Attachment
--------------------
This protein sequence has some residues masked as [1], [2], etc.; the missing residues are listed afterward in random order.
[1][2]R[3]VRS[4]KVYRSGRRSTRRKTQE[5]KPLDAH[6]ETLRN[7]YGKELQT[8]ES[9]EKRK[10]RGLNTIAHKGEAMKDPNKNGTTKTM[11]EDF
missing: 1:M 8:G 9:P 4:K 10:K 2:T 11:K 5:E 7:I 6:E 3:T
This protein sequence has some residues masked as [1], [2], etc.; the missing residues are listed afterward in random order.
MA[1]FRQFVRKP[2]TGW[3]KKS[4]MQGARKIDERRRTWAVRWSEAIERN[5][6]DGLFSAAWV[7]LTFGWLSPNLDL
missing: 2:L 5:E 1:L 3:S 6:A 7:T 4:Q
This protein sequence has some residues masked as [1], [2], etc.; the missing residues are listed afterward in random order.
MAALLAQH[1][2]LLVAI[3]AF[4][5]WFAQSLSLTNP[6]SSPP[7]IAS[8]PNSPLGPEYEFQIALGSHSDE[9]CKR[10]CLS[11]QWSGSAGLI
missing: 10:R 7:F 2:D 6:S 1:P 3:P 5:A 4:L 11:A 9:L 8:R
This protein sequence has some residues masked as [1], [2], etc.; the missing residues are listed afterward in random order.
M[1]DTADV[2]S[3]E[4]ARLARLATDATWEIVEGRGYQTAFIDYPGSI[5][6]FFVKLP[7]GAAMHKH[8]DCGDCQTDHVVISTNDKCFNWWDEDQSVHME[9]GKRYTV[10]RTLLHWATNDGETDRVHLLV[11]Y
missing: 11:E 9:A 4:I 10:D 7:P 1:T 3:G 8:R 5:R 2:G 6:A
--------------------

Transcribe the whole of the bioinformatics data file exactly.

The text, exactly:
This protein sequence has some residues masked as [1], [2], etc.; the missing residues are listed afterward in random order.
[1][2]R[3]VRS[4]KVYRSGRRSTRRKTQE[5]KPLDAH[6]ETLRN[7]YGKELQT[8]ES[9]EKRK[10]RGLNTIAHKGEAMKDPNKNGTTKTM[11]EDF
missing: 1:M 8:G 9:P 4:K 10:K 2:T 11:K 5:E 7:I 6:E 3:T
This protein sequence has some residues masked as [1], [2], etc.; the missing residues are listed afterward in random order.
MA[1]FRQFVRKP[2]TGW[3]KKS[4]MQGARKIDERRRTWAVRWSEAIERN[5][6]DGLFSAAWV[7]LTFGWLSPNLDL
missing: 2:L 5:E 1:L 3:S 6:A 7:T 4:Q
This protein sequence has some residues masked as [1], [2], etc.; the missing residues are listed afterward in random order.
MAALLAQH[1][2]LLVAI[3]AF[4][5]WFAQSLSLTNP[6]SSPP[7]IAS[8]PNSPLGPEYEFQIALGSHSDE[9]CKR[10]CLS[11]QWSGSAGLI
missing: 10:R 7:F 2:D 6:S 1:P 3:P 5:A 4:L 11:A 9:L 8:R
This protein sequence has some residues masked as [1], [2], etc.; the missing residues are listed afterward in random order.
M[1]DTADV[2]S[3]E[4]ARLARLATDATWEIVEGRGYQTAFIDYPGSI[5][6]FFVKLP[7]GAAMHKH[8]DCGDCQTDHVVISTNDKCFNWWDEDQSVHME[9]GKRYTV[10]RTLLHWATNDGETDRVHLLV[11]Y
missing: 11:E 9:A 4:I 10:D 7:P 1:T 3:G 8:R 5:R 2:G 6:A